These 3 examples definitely tell the recruiter something about what this person did. They used active verbs, which are highly recommended, but these are not “wow” bullets. How many counterfeit bills did they identify? What does “good working environment” mean? Can anything be elaborated?
Here are their “wow” versions:
You can immediately see the changes. In general, all the author did was elaborate and provide specific details. She clarified questions the reader may have about her job position, and she completely rewrote the 3rd bullet point to detail an accomplishment instead of a job duty. That says a lot more to a recruiter than what her job description was. Every bullet point you put needs to be a “wow” bullet point.
Your resume needs to be tailored to the company and position you’re applying for. Similar to the cover letter, you will need to have separate resumes for each position you apply for. If you’re applying for the same type of position at several companies, there won’t be too much variation in your resume versions. Still, everything on your resume needs to be relevant to the position. Are you applying for a graphic design position? Your paid college internship as a sports writer might be better replaced by volunteer design work you did for a local non-profit.
Your resume also needs to be completely devoid of any typos. I cannot emphasize this enough. There’s nothing like a great resume with spelling mistakes all over the place. It tells the recruiter you didn’t care enough about the position to take five seconds to click “check spelling.”
Expert Advice: Don’t simply copy and paste the job description. If your resume is going into an automated applicant tracking system where key words are highly valued, there are definitely ways to incorporate key words into your resume without copying and pasting the job description.
Action verbs are good, but make sure to vary them. You don’t want to constantly be saying you managed something. Accomplishments are always good to mention, especially in any sales-type positions. If you use “we”, recruiters know that you personally didn’t really do whatever you’re saying you did. You can elaborate without embellishing. We know that if you were only at a school for a year, it’s highly unlikely you were president of an organization.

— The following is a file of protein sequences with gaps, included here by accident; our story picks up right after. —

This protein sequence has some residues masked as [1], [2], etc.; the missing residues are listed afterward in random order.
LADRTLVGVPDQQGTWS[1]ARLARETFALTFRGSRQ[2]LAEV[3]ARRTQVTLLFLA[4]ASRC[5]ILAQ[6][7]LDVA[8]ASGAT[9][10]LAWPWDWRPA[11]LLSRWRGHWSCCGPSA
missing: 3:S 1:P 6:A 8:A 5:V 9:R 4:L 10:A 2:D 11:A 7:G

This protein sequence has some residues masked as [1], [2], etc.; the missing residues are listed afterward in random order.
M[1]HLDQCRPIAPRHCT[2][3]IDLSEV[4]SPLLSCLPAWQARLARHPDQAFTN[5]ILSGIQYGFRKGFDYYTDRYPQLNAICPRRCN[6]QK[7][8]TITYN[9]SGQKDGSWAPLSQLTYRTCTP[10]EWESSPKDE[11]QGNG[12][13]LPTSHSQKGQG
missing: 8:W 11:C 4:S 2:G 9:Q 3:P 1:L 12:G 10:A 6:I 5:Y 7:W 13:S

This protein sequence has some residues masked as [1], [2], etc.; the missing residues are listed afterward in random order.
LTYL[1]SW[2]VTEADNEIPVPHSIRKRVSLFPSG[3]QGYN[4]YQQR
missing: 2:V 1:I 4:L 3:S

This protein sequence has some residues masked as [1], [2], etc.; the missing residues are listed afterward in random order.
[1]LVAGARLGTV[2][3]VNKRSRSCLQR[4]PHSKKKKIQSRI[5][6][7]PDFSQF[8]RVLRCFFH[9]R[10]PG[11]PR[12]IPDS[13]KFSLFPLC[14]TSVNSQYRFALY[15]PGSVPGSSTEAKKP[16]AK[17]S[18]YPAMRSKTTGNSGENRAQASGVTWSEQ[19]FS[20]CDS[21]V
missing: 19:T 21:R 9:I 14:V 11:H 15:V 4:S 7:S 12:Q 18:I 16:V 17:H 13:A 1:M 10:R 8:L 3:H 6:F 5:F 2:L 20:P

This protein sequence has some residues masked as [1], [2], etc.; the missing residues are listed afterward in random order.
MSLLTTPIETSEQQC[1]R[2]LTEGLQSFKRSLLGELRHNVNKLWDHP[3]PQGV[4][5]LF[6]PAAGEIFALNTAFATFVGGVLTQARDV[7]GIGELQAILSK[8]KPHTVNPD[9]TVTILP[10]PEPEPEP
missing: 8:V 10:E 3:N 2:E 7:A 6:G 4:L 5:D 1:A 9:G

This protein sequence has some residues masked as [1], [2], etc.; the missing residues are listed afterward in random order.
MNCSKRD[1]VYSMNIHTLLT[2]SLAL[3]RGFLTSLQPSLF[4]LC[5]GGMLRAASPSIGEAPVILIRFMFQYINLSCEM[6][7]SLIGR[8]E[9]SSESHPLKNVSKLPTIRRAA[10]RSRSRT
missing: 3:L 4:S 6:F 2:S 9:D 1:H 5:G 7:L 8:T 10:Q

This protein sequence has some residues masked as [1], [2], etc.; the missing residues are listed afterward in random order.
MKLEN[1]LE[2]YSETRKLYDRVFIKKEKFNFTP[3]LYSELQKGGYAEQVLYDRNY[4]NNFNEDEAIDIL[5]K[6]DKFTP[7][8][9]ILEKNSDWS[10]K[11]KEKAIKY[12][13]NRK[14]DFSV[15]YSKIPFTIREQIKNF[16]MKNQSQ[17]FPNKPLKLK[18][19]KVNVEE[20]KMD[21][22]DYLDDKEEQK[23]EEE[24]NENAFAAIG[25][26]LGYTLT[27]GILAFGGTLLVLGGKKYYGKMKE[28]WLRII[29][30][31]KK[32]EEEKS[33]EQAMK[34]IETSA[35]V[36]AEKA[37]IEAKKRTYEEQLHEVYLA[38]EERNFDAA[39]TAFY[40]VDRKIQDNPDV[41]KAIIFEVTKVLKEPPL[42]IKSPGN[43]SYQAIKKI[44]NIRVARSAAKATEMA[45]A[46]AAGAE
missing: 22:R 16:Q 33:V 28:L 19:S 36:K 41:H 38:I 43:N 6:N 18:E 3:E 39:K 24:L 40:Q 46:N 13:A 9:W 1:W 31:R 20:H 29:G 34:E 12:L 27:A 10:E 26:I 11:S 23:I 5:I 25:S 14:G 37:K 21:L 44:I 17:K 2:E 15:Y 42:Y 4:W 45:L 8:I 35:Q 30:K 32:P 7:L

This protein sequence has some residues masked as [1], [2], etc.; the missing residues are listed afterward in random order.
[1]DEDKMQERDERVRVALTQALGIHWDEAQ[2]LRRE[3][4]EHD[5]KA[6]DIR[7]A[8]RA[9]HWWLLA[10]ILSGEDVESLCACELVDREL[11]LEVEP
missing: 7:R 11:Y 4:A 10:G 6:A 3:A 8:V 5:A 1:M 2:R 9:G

We want to see that you’ve taken the time to look over your resume and that it aligns with what you’re looking for. I will actually forgive one or two typos in a resume. I know that everyone makes some mistakes. However, any more than that is a red flag.
Should I include…?
…A clean, but fancy font?
With the varying computer operating systems, be mindful of the font that you’re using. Try sending a copy of your resume from a Mac to a PC and vice versa. Does it stay the same? You may notice it’s one page on one device, but shows up as two pages on another.
…My college GPA?
Expert Advice: In certain industries such as research or science and technology, GPA and school matters. IF you want to put your GPA on, make sure it’s a good one.
…My job as a camp counselor/retail worker/grocery cashier?
Expert Advice: Yes! I like when applicants include the not-so-glamorous jobs because it shows they worked hard.
…My interests and hobbies?
This really depends on the company. You can usually get a feel from your research about a company if they would be the type of people that would appreciate your interests. If they’re relevant to the position, then by all means include them but do not go overboard.
Expert Advice: You should put something that will connect you to the reader. Maybe you were in a leadership position in your sorority or fraternity. Maybe you did a sport for over 10 years. These things tell the recruiter a little bit more about you as a person.
If you have any further questions for our expert, Gayle Levin, comment below! She is also open to receiving questions through her LinkedIn found here. Her final piece of advice is “Make sure your resume matches your LinkedIn profile!” Good luck and happy job hunting!